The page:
The Red Lily (Classic Reprint)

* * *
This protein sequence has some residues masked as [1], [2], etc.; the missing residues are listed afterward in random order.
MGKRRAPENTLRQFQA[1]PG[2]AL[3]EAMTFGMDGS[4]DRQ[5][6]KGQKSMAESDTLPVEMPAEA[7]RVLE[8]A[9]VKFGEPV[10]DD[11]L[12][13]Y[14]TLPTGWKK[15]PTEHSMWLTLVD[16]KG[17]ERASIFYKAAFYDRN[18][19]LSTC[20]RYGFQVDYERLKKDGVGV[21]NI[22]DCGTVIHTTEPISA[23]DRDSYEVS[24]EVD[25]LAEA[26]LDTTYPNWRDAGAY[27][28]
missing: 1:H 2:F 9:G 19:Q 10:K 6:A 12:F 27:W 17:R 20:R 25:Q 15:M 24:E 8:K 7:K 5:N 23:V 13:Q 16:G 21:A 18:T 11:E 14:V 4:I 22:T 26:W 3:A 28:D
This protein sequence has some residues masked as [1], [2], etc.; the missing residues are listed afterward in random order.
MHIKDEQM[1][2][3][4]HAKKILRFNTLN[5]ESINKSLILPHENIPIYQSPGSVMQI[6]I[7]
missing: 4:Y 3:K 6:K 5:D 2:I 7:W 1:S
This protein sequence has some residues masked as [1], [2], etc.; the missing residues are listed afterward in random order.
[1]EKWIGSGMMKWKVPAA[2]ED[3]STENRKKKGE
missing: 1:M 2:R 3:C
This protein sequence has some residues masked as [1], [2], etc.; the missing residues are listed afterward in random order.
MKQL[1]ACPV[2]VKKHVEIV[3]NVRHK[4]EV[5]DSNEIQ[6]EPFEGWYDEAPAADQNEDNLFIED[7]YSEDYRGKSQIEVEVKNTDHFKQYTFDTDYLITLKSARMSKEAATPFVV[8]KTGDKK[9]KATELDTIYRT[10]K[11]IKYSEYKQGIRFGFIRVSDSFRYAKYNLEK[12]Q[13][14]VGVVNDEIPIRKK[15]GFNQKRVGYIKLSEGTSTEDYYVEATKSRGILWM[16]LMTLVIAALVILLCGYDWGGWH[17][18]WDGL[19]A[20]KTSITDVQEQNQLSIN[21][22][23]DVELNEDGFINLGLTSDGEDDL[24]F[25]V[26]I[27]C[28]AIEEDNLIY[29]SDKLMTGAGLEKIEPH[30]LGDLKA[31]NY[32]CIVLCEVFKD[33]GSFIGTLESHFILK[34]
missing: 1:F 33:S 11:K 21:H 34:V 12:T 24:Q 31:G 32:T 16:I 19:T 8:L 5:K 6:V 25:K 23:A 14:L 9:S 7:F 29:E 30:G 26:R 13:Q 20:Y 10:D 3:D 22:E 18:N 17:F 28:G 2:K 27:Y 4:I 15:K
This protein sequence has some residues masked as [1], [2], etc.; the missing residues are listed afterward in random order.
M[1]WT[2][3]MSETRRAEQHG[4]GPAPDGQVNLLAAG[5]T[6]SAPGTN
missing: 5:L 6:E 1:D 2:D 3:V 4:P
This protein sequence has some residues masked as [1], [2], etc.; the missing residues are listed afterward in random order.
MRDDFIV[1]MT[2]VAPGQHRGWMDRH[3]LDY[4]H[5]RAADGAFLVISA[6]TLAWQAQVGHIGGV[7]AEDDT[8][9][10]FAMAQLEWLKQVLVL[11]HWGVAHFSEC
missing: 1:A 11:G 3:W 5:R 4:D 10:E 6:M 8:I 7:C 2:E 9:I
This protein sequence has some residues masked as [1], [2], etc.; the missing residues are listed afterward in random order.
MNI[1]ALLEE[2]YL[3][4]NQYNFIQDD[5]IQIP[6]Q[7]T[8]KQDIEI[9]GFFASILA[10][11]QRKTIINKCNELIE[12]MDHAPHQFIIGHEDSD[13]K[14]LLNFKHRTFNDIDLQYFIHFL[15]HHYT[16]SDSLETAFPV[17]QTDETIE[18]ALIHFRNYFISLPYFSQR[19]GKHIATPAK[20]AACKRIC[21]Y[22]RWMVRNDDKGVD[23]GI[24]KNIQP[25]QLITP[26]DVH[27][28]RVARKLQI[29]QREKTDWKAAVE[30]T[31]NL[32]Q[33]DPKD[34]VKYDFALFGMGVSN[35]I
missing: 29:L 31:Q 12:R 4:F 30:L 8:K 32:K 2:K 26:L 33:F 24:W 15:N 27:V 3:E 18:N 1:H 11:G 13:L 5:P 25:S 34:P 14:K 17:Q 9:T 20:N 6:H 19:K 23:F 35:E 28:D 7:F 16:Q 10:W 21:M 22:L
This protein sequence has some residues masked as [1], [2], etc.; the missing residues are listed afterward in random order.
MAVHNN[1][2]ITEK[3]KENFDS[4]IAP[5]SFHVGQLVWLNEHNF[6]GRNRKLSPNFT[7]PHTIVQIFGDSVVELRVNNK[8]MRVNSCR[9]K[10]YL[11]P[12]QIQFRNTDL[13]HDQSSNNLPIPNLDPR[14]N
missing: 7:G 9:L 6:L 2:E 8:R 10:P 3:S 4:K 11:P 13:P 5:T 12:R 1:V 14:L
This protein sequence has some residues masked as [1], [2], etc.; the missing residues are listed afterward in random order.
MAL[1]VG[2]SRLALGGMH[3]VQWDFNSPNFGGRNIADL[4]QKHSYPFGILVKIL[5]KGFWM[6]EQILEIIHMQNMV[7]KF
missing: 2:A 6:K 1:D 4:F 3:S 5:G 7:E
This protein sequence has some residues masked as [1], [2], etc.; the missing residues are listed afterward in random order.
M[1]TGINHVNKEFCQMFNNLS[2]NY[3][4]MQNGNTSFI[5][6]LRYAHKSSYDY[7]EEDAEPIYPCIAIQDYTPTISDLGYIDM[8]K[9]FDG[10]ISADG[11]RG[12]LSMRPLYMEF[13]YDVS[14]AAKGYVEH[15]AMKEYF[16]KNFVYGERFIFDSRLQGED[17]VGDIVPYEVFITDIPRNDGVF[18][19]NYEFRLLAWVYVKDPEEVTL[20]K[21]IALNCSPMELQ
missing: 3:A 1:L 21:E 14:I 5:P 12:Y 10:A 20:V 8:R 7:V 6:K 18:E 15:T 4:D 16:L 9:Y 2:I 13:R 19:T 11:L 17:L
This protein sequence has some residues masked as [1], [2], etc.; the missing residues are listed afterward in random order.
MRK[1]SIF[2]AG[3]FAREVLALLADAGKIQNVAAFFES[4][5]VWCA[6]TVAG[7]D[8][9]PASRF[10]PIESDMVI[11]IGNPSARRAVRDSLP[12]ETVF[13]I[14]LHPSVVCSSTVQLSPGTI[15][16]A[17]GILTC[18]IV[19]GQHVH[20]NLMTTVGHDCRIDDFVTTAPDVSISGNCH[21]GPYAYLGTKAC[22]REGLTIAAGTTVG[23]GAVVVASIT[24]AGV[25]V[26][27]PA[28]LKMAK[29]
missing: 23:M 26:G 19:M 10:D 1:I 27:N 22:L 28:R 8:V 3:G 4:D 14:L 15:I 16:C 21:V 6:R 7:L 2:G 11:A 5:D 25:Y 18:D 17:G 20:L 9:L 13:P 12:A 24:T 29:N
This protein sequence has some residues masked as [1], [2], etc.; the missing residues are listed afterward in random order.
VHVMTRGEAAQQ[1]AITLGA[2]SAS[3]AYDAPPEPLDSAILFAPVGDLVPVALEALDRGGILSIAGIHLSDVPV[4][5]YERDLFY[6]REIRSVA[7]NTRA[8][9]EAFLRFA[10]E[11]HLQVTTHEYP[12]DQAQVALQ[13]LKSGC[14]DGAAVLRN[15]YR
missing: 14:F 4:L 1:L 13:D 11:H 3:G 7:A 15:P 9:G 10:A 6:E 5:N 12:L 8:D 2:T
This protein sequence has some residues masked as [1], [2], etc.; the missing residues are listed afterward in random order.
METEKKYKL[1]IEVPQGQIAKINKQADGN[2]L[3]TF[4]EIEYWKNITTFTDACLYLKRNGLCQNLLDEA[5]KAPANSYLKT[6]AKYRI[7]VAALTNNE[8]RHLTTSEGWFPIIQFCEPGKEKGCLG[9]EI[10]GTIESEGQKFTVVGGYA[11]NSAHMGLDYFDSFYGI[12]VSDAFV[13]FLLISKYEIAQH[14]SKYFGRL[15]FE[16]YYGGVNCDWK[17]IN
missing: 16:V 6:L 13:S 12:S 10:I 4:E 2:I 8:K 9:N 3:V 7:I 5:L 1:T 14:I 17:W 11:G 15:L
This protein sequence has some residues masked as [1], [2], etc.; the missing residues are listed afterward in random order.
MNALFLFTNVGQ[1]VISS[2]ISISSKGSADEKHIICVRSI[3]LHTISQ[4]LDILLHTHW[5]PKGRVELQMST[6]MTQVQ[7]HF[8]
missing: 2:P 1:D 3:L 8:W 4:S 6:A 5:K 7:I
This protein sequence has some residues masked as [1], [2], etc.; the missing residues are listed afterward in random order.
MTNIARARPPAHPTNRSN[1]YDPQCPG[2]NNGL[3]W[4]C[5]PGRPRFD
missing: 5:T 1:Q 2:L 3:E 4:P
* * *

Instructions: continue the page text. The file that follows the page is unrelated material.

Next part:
Excerpt from The Red Lily She looked round at the arm-chairs, grouped in front of the fire, at the tea-table with its tea-things glittering like shadow, at the big bunches of delicately coloured flowers in Chinese vases. Lightly she touched the sprays of guelder roses and toyed with their silver buds. Then she gazed gravely in the glass. Standing sideways and looking over her shoulder, she followed the outline of her fine figure in its sheath of black satin, over which floated a thin drapery, sown with beads and scintillating with lights of flame. Curious to examine that days countenance, she approached the mirror. Tranquilly and approvingly it returned her glance as if the charming woman it was reflecting lived a life devoid of intense joy and profound sadness. On the walls of the great empty silent drawing-room, the tapestry figures at their ancient games, vague in the shadow, grew pale with dying grace. Like them, the terra cotta statuettes on pedestals, the groups of old Dresden china, the paintings on Sevres, displayed in glass cases, spoke of things past. On a stand decorated with precious bronzes the marble bust of some royal princess, disguised as Diana, with irregular features and prominent breast, escaped from her troubled drapery, whilst on the ceiling a Night, powdered like a marquise and surrounded by Cupids, scattered flowers. Everything was slumbering, and there was heard only the crackling of the fire and the slight rustling of beads on gauze. Turning from the glass, she went to the window, raised one comer of the curtain, and looked out into the pale twilight, through the black trees on the quay to the yellow waters of the Seine. About the Publisher Forgotten Books publishes hundreds of thousands of rare and classic books. Find more at www.forgottenbooks.com This book is a reproduction of an important historical work. Forgotten Books uses state-of-the-art technology to digitally reconstruct the work, preserving the original format whilst repairing imperfections present in the aged copy. In rare cases, an imperfection in the original, such as a blemish or missing page, may be replicated in our edition. We do, however, repair the vast majority of imperfections successfully; any imperfections that remain are intentionally left to preserve the state of such historical works.